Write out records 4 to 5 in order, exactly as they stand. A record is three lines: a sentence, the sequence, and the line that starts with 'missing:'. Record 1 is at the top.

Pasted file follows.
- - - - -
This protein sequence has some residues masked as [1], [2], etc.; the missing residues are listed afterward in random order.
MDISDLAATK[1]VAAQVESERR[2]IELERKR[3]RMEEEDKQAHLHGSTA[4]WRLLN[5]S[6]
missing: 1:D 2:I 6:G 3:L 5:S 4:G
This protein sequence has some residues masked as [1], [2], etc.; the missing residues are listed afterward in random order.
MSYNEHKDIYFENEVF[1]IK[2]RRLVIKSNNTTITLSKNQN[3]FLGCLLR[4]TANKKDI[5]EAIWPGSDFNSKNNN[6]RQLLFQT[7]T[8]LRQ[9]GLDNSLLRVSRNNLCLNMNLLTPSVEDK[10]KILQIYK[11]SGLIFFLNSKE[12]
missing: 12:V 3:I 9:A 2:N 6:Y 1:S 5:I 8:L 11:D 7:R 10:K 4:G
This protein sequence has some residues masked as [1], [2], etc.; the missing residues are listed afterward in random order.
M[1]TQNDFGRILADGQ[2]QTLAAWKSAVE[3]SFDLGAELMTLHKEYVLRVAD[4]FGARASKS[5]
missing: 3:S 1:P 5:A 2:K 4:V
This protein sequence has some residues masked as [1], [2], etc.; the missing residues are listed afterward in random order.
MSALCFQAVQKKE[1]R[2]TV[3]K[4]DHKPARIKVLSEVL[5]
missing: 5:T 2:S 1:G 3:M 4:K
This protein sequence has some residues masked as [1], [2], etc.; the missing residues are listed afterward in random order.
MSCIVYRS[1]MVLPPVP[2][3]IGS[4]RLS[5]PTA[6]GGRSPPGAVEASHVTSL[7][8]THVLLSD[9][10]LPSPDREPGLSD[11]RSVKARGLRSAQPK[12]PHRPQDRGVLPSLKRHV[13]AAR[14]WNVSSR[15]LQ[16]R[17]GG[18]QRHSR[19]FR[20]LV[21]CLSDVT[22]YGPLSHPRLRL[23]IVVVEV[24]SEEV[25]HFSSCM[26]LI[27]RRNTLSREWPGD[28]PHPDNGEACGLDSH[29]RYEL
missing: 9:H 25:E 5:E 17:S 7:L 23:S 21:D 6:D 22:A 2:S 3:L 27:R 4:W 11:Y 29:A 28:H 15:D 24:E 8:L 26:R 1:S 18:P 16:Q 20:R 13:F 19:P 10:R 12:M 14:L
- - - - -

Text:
This protein sequence has some residues masked as [1], [2], etc.; the missing residues are listed afterward in random order.
MSALCFQAVQKKE[1]R[2]TV[3]K[4]DHKPARIKVLSEVL[5]
missing: 5:T 2:S 1:G 3:M 4:K
This protein sequence has some residues masked as [1], [2], etc.; the missing residues are listed afterward in random order.
MSCIVYRS[1]MVLPPVP[2][3]IGS[4]RLS[5]PTA[6]GGRSPPGAVEASHVTSL[7][8]THVLLSD[9][10]LPSPDREPGLSD[11]RSVKARGLRSAQPK[12]PHRPQDRGVLPSLKRHV[13]AAR[14]WNVSSR[15]LQ[16]R[17]GG[18]QRHSR[19]FR[20]LV[21]CLSDVT[22]YGPLSHPRLRL[23]IVVVEV[24]SEEV[25]HFSSCM[26]LI[27]RRNTLSREWPGD[28]PHPDNGEACGLDSH[29]RYEL
missing: 9:H 25:E 5:E 17:S 7:L 23:S 21:D 6:D 22:A 2:S 3:L 27:R 4:W 11:Y 29:A 28:H 15:D 24:E 8:L 26:R 1:S 18:P 16:Q 20:R 13:F 19:P 10:R 12:M 14:L